Two words. Power Strip. Dorm rooms were built in the dark ages, before everyone needed an outlet to charge their phones, their laptops, their tablets, and anything else that has a plug, so there probably aren’t enough for everyone and everything. Instead of taking out your roommate’s charger, then pretending you don’t know what happened to it, bring along a power strip and you won’t have to worry about taking turns at the outlet when you’re running low on juice.
Despite all the space you have on the floor, you will need to put your laundry into something when it’s time to wash it. Hampers are fine, but think about if you really want to take up space with one more inflexible item. Mesh, pop up hampers are a bit better, because they’re more bendable, and so easier to shove into a corner. Otherwise, just stick with a regular, drawstring laundry bag, which is much easier to stuff into the closet or shove under the bed.
Clip-on Fans really depend on what kind of climate you’re about to move into, and how reliable the cooling system, if there is one, in the dorm is. If you know your building has good, reliable air conditioning, then you probably won’t need this, unless you get hot easily. A larger fan may be worth investing in as well, but you might have to get to your room first to make that decision.
Because you’re in a dorm, your entire kitchen is whatever packaged foods you’ve got and the few items in the mini fridge. However, before buying the fridge, consider contacting your roommates to see (a) if any of them already have one, or (b) if any of them are willing to chip in with you, or (c) someone’s buying one off someone who’s graduating. Even though it’s only mini, you probably don’t need, or want, more than one in the room, so it might be worth it to make this a group purchase.
If you’re a hot drink person, then you can always enlarge your “kitchen” with an electric kettle. It’s a small portable item that only needs water in the kettle and its plug in an outlet to work. It boils water rather quickly, and usually turns off once it’s hit the heating point, so you don’t have to worry if you’ve left it plugged in. This is great for anyone who just needs to have their afternoon, or morning, or after dinner cup of chai, and can also be worth it for big coffee drinkers. True, instant coffee is a sad second to Starbucks, but it’s much better for the wallet, especially during finals!
Websites and blogs recommend all kinds of extra items to make your college stay more fun and comfortable, but many of these are either unnecessary or just clutter the place. However, once you move in, you and your roommates might agree that the place needs a little extra something to liven it up. So below are some additional options to
This will, of course, depend on what the lighting’s like in the room, so it might not be necessary at all. If the lighting’s really poor, you may need to invest in a bigger lamp. Otherwise, for late night studies or readers, a desk lamp or reading light is a more compact, more considerate way to go. If you can, hold off on getting this until you see if you actually need one.
These are pieces that go on top of your desk that add extra shelves and compartments above it. Chances are your desk is pretty standard and not overly large so it’s up to you to decide if you need more space to store your stuff or not. Maybe you’d rather stack your books in the corner to keep from cluttering your desk. Maybe you need to see all your work in front of you to make sure you get through everything. Don’t jump on this bandwagon without thinking about what really works for you, and checking what color the rest of the furniture in the room is!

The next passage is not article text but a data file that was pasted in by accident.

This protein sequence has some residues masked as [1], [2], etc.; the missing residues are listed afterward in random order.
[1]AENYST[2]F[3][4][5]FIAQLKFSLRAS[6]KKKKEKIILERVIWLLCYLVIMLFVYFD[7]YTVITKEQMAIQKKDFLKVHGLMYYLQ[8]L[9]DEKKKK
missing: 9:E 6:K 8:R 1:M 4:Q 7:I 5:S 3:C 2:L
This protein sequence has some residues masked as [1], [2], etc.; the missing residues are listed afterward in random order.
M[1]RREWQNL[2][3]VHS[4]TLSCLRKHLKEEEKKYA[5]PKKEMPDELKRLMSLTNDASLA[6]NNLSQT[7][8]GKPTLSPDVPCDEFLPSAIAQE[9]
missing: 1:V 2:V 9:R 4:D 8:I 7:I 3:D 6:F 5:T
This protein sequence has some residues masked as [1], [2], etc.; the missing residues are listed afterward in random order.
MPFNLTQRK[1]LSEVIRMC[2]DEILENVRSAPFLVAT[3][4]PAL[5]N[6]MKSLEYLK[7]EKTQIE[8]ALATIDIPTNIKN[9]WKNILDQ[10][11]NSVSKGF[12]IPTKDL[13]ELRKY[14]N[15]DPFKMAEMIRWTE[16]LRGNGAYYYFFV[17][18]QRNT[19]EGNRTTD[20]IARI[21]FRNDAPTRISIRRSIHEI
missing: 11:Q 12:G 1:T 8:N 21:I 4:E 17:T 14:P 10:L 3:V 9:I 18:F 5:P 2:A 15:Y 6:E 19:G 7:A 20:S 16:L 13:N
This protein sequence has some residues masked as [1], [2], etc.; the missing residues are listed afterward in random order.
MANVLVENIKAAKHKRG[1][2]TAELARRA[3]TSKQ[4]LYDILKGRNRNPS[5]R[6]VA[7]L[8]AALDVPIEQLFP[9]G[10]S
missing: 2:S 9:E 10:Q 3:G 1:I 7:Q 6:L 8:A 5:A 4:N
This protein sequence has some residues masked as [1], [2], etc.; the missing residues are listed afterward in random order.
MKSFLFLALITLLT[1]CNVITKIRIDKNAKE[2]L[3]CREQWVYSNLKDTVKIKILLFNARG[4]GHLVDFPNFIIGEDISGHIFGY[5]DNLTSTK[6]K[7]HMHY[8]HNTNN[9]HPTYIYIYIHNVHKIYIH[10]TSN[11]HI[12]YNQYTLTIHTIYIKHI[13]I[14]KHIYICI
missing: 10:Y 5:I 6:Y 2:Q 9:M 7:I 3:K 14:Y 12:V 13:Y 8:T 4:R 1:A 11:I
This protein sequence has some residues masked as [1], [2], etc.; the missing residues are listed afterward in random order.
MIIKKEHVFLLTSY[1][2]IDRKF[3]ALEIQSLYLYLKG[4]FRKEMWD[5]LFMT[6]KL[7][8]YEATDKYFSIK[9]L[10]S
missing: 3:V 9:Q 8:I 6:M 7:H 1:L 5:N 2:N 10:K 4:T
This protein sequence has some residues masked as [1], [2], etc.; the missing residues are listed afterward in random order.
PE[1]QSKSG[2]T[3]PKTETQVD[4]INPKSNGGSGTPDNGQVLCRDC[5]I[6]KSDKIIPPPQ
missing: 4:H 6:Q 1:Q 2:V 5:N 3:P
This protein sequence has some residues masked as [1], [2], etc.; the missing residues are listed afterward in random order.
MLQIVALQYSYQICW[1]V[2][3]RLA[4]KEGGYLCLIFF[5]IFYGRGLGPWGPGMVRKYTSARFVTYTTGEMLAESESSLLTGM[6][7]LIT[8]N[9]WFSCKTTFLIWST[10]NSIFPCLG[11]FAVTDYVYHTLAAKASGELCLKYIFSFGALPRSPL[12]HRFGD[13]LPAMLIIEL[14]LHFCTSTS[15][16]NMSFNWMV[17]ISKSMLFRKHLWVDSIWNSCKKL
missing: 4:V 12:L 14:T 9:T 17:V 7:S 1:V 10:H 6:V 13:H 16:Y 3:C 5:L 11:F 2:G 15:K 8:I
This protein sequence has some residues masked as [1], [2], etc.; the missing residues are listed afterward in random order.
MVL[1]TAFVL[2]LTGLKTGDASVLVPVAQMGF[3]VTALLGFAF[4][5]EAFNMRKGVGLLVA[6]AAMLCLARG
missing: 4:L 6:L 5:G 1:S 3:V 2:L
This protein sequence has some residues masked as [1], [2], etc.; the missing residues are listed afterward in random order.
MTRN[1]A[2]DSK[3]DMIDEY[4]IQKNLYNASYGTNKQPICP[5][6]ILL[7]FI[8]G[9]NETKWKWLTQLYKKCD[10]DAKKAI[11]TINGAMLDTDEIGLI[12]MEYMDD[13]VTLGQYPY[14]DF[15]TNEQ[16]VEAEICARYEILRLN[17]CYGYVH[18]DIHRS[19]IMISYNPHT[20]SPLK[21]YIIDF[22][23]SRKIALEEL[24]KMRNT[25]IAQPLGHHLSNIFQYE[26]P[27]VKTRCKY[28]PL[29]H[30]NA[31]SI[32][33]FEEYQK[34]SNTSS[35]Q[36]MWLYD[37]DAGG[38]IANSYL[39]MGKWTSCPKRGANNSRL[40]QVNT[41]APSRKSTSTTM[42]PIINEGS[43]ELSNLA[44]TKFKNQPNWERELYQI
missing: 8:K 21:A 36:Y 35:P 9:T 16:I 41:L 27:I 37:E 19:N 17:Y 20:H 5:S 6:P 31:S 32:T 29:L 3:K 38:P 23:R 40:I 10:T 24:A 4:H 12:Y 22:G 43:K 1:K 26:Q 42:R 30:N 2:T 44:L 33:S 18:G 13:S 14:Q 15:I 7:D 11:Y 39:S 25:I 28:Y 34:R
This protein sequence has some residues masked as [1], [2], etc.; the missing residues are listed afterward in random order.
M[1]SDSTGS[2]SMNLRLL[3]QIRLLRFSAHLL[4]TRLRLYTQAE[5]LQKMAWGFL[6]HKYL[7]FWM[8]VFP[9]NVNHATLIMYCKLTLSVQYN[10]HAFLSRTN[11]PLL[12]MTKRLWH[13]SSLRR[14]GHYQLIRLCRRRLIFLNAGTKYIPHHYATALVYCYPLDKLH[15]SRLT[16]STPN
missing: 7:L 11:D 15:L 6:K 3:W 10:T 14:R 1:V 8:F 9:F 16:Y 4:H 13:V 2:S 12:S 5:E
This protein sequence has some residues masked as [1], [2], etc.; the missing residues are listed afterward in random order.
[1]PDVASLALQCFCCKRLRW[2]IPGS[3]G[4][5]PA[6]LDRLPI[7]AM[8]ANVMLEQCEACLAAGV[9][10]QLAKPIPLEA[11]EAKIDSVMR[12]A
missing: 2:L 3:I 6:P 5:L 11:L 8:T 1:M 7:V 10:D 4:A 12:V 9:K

Under Bed Storage Units
These can be highly practical bins for almost anything from shoes to textbooks, but not all beds have enough space to fit them. Also, you may be on a bunk bed, so the space under your bed is actually your roommate’s bed! This is still a purchase to consider, but one to hold off on until you’ve actually seen your room. Some people recommend getting a set of height bed risers, which attach to the feet of the bed and make them higher so you have more space under it, but these are often not an ideal solution. They don’t work for bunk beds, and there’s often no way to know if they’ll fit your bed well enough to be worth it.
Trunks and Covered Storage Bins
Like the under bed storage units, you may want to hold off on this one until you’ve actually moved into your room and see if you have space to accommodate one. You may think it’s something that can easily sit at the foot of your bed, but your desk might be there, or the wall, or the door. Even sticking it in the closet is not a guarantee until you’ve actually unpacked and seen what space is left, and how much more you really need.
These are one of those things that were only a good idea at the time. A small rug is a nice room accessory, it adds color, it might even warm the feet a bit, but there’s also a good chance that you’ll never find it under everything else on the floor or that it will only get washed twice a year before winter and summer break. If you are a fastidious person, whose side of the room will always be impeccable, then go for it! For everyone else, it’s not a must-have item before the year starts.
A full length door or wall or closet mirror may be useful, but you might want to see what kind of space you have before grabbing one. You might not have the wall space, and sticking it on the back of the door can be annoying if you’ve wisely invested in an over the door hook rack. Closet doors are an option, but you might have to first see how they open and find out what you can stick on them.
Pocket Bedside Organizers
I can be a useful purchase, but, again, check your space first. These organizers attach onto the side of the bed, and can be used to store tissues, a textbook, reading light, and a host of other things. However, it’s also possible that your bed will back into your desk, so you can easily reach whatever you have there.
Setting up a college dorm room is an exciting experience, and a clean room with a lot of new stuff will be a great boost for the start of the year. However, bear in mind that rooms are small and you’ll have to share your already limited space with other people. Think twice before you buy something just because it looks fun, and don’t forget the rule of CAD. Oh yeah, and always remember to check the return policy!